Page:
Biosphere crisis provides single channel for humane organisations

Some thoughts evoked by 6 Billion Ways 2011:

Deep ecologist, monk, and all round wonderful man Thomas Berry (1914–2009) reminded an audience in 1991 of something with which we’re all intimately familiar, nothing less than the unifying Golden Rule, which has probably been around as long as we have, certainly predating many of the recent mainstream religions–Berry’s own Catholicism, etc–with which one might be quick to associate it. Berry put it thus:

“Confucius was a teacher and, naturally, did a lot of talking. His students got a bit overwhelmed with what he was saying, and so they got together with him one day and said, ‘Could you please put it to us more simply?’
And Confucius said, ‘Sure, why not. I’ll give it to you in a single word – reciprocity.’
What’s it all about? Reciprocity – if you take, you must give. That is the primary law of existence.”

Susan George (who graced Rich Mix in 2009) has articulated the need for greater, concentrated unity and the (re)establishment of “the Superpower that the New York Times said on the 16th February [2003] we were”, referring to the unprecedented, extraordinary global peace marches that greeted Bush-Blair’s plan to invade Iraq for oil and U.S. regional domination. Unfortunately the awesome sight proved a mere reminder of the Superpower, which promptly went back into hibernation.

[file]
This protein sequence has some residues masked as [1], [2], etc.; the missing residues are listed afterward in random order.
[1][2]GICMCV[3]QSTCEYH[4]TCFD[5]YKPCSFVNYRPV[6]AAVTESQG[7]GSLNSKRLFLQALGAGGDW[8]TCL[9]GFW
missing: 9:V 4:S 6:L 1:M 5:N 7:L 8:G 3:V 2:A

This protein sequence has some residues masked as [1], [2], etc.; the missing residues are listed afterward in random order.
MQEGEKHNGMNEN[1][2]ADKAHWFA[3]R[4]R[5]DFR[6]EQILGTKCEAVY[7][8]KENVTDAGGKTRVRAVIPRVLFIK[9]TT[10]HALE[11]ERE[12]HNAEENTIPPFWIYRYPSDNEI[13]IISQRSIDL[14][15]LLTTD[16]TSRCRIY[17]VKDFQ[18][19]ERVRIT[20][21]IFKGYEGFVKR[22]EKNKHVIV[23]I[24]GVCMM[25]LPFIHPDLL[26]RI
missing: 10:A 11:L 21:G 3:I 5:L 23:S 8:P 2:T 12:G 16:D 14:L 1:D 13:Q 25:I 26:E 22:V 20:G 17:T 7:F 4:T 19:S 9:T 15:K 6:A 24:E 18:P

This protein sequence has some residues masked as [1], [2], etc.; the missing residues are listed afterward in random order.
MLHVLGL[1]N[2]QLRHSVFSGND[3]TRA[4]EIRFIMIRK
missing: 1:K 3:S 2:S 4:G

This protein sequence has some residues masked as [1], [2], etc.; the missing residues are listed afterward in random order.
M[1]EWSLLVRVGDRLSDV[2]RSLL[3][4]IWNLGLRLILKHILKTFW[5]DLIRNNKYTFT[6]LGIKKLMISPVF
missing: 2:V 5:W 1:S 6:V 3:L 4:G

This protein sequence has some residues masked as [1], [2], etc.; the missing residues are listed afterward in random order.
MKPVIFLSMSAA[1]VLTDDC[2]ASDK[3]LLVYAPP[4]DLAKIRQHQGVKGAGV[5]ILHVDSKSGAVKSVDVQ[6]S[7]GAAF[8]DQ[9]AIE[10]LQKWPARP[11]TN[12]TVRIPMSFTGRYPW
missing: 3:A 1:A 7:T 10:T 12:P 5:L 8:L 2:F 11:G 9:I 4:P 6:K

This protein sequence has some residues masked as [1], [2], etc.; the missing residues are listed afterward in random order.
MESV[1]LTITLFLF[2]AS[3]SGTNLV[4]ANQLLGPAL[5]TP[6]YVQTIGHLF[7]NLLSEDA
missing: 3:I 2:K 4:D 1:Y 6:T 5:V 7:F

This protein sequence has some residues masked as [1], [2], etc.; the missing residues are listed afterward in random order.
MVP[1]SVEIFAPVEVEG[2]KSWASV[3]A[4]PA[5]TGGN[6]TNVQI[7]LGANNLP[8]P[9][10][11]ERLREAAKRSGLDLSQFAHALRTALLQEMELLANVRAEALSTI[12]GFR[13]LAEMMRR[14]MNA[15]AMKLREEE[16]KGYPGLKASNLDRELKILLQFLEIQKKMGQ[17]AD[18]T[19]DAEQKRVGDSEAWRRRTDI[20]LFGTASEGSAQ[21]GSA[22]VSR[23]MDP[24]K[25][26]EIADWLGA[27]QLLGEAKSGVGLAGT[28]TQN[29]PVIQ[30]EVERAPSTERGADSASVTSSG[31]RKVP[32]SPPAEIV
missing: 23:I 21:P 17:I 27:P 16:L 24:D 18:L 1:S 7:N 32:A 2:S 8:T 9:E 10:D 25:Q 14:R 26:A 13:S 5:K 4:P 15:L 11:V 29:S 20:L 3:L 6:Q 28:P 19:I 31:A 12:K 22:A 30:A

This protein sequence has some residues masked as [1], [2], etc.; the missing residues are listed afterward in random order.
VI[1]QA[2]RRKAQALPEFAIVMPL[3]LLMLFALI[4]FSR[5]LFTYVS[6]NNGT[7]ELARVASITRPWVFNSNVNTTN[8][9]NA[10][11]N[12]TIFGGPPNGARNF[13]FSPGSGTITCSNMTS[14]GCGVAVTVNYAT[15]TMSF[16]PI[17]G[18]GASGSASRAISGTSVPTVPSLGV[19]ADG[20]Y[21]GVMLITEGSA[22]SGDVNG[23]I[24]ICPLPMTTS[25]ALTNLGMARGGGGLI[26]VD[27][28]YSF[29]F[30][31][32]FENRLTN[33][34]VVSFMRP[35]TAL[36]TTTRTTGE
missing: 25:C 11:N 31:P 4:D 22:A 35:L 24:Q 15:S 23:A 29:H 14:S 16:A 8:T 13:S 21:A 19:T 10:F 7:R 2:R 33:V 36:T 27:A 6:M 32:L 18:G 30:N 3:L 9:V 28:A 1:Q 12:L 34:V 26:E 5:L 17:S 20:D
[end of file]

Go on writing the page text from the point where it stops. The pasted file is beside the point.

In her latest book, George defines the issue facing us. We have allowed the casino economy of finance to become central. The real economy takes second rung, society next, and finally, least important, is poor old planet Earth. George–crazy as it may sound–suggests the only way forward (as in, to survive) might be to reverse that order.

The follow-up session for 6 Billion Ways attendees took place Sunday 6th and was stimulating and informative. It was striking how plain straightforward most ideas were, highlighting a distinct absence of any crazy or overtly unworkable plans to improve the world. Most seemed derived from a rather common sense of decency and values. I had the pleasure of chatting briefly with Nick Dearden afterwards and we agreed on that same point, that there’s nothing outlandish about being reasonable, nor asking it of others. There’s nothing radical, left or right, about compassion.

As for the outstanding sessions of March 5th, of which there were many, this writer must nonetheless confess to having peaked in the AM at first session What is Climate Justice?, chaired by Kirsty Wright, with Patrick BondRicardo Navarro and Larry Lohmann, all of whom shared so generously from their abundant knowledge of global climate affairs, and no doubt left the audience thoroughly unsettled by the end of the session. Lohmann’s work has specialized in the appalling phenomenon of carbon trading, whereby the financial sector capitalizes on the same particles known to be leading to global upheaval and mass-extinction. Needless to say, such practices represent some of the darker reaches of our species. And yet how unsurprising such profiteering has become. Capitalism causes it, then cashes in on it. Nature of a manmade beast.

Thanks to the organizers and participants who made 6 Billion Ways so memorable this year. Special thanks to that fellow concerned citizen encountered between sessions, who put it so trenchantly when she identified the single common value of everyone assembled for 6BW 2011 as being “anti-greed”. Catchy, and soon it clicked that anti-greed is a simple definition of reciprocity, the primary law of existence. How radical.

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